Contact Us

New York Investor Pays Carlyle Group $175M For 40-Year-Old D.C. Office Building

An investment fund run by the former heads of Morgan Stanley's real estate division, after raising a $1.6B real estate fund this spring, has made a major D.C. office acquisition. 

The office building at 1200 New Hampshire Ave. NW

GreenOak Real Estate, through its affiliate, New Hampshire Ave Owner LLC, bought the office building at 1200 New Hampshire Ave. NW from The Carlyle Group and Aion Partners for $174.5M.

The buyer obtained a $123M loan from Citibank to make the purchase, a document posted to the Recorder of Deeds shows. GreenOak partnered on the deal with the Glick Family, a New York-based family office. The sale of the 311K SF building, recorded on Friday, comes out to roughly $561/SF. 

The office building, constructed in 1979, last sold in 2007 for $165M, property records show. It was then renovated in 2011 to include a two-story lobby with a 22-foot-tall glass facade, a green roof and a fitness facility. At the corner of New Hampshire Avenue and M Street NW, the building sits just under a half-mile from the Dupont Circle Metro station. It is part of the Golden Triangle Business Improvement District. 

The building is fully leased to office tenants, including Al Jazeera International, law firm Weisbrod Matteis & Copley, The Harbour Group, STEMconnector, Diversified Search, the National Academy of Social Insurance and Susan B. Anthony List. Its ground-floor retail includes seafood restaurant Grillfish, Chinese restaurant Meiwah and Potbelly Sandwich Shop. The office building sits next to two hotels, the Hyatt Place Washington D.C. and the Washington Marriott Georgetown.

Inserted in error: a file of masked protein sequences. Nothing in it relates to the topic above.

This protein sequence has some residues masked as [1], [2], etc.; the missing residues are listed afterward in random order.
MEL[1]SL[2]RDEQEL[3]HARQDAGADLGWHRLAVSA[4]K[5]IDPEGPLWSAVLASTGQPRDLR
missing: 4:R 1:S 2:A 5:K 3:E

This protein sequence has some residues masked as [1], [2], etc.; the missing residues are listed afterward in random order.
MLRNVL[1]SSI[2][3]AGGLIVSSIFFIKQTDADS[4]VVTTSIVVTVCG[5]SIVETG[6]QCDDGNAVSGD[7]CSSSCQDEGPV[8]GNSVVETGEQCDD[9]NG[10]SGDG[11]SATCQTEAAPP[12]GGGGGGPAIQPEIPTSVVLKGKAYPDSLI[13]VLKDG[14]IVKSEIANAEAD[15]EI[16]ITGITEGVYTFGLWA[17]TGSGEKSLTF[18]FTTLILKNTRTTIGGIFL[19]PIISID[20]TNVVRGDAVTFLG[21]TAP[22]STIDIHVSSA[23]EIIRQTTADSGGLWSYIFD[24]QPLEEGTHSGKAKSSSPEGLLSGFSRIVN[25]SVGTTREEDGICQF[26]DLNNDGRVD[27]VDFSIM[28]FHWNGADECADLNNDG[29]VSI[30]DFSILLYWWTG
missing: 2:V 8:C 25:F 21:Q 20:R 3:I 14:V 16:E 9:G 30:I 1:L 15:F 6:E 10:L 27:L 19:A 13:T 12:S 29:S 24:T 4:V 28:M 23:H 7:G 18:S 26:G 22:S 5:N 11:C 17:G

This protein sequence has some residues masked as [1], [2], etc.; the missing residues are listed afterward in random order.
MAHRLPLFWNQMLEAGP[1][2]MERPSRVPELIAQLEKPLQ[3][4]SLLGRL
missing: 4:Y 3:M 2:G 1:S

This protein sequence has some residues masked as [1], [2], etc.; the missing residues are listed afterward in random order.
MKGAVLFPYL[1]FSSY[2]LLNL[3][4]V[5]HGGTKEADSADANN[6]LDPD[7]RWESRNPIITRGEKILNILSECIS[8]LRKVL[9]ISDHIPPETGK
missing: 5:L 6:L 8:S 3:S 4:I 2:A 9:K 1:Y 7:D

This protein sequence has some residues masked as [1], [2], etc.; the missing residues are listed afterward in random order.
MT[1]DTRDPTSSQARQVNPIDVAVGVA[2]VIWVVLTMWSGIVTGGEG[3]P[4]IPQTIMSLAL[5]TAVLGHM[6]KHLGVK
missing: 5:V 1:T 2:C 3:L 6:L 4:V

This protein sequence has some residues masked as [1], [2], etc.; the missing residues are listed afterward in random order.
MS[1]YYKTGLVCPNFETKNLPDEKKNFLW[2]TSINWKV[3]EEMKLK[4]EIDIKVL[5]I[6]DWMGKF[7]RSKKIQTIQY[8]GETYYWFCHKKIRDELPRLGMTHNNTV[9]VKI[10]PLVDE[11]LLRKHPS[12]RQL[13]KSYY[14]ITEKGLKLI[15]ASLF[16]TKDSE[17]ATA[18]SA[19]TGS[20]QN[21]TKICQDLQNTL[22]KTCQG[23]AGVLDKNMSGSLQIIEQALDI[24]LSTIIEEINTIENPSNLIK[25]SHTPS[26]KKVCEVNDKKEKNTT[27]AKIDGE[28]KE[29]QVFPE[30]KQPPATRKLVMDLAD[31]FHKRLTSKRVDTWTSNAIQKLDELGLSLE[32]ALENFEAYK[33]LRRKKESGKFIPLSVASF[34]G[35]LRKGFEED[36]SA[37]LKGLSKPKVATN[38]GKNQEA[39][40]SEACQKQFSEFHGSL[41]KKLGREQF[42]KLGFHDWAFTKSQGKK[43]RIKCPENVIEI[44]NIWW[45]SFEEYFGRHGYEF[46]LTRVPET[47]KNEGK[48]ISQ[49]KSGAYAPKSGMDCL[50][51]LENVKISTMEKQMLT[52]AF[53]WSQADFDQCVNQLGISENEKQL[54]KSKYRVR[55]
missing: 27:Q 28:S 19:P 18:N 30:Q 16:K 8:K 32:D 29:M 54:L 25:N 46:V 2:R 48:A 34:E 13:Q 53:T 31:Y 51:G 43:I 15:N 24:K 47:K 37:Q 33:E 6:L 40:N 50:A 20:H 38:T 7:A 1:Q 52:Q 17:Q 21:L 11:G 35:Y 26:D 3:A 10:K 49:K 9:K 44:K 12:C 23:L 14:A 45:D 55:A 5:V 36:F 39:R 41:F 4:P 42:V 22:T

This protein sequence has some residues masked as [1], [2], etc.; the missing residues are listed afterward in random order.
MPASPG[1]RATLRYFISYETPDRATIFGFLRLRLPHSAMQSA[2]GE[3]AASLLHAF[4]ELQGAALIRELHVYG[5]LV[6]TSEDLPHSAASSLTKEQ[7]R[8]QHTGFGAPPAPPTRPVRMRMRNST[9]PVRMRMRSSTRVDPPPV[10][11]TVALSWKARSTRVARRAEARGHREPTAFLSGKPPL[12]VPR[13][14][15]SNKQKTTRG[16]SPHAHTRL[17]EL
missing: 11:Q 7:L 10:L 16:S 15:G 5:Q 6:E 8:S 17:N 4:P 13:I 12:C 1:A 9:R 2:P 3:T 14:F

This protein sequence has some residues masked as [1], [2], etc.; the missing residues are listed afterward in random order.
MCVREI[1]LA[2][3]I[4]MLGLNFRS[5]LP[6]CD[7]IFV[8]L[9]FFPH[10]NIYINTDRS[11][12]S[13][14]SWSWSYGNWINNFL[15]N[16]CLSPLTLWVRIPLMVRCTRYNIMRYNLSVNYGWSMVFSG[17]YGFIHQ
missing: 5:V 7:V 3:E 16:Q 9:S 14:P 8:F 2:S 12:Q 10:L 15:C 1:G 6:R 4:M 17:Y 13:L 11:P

Capital One's Sadhvi Subramanian and Cushman & Wakefield's Bill Collins at a 2018 Bisnow event.

Cushman & Wakefield Executive Vice Chairman Bill Collins represented the seller in the deal, which he said was an off-market transaction. He said the building offers a good opportunity to launch a new renovation and raise rents while still remaining cheaper than new trophy product. 

"The desire for West End properties has been very attractive to people," Collins said. "If you look at all the core trophy properties that are being developed and leased, this provides you with an opportunity with the same location to reposition and take advantage of a $10-$15/SF delta between new and repositioned [buildings]. It has all the benefits of the location and the price point tenants want." 

GreenOak, a Manhattan-based real estate investment firm founded in 2010 by former heads of Morgan Stanley Real Estate John Carrafiell and Sonny Kalsi, in May announced it raised $1.55B for its third U.S. real estate fund. Investors in the fund include the New York State Common Retirement Fund, the Teachers’ Retirement System of Oklahoma, the Tennessee Consolidated Retirement System and the City of Austin Police Retirement System.

The company previously partnered with PRP on the acquisition and conversion of an office building at 2501 M St. NW into condos, with Japanese restaurant Nobu on the ground floor. 

The firm's portfolio includes four properties in New York City, seven in Madrid, five in Tokyo, two in Barcelona, two in Italy, and single assets in San Francisco, Boston, Los Angeles, London and Okinawa, Japan. 

The deal continues the momentum for D.C.'s office investment sales market, which began 2018 with a flurry of deals, slowed down during the second quarter and then picked back up in August following the $415M sale of Washington Harbour. The office building at 1399 New York Ave. is under contract to be sold by JBG Smith, the fourth D.C. office sale for the REIT this year as it looks to unload properties during what it perceives as a seller's market. 

Collins said there are several other properties on the market as sellers look to take advantage of a large pool of buyers looking for a safe investment in D.C. 

"There's a good amount of product that is coming to market, and it's a combination of both domestic demand and foreign demand for quality product in a market they perceive as good in good times and even better in bad times," Collins said.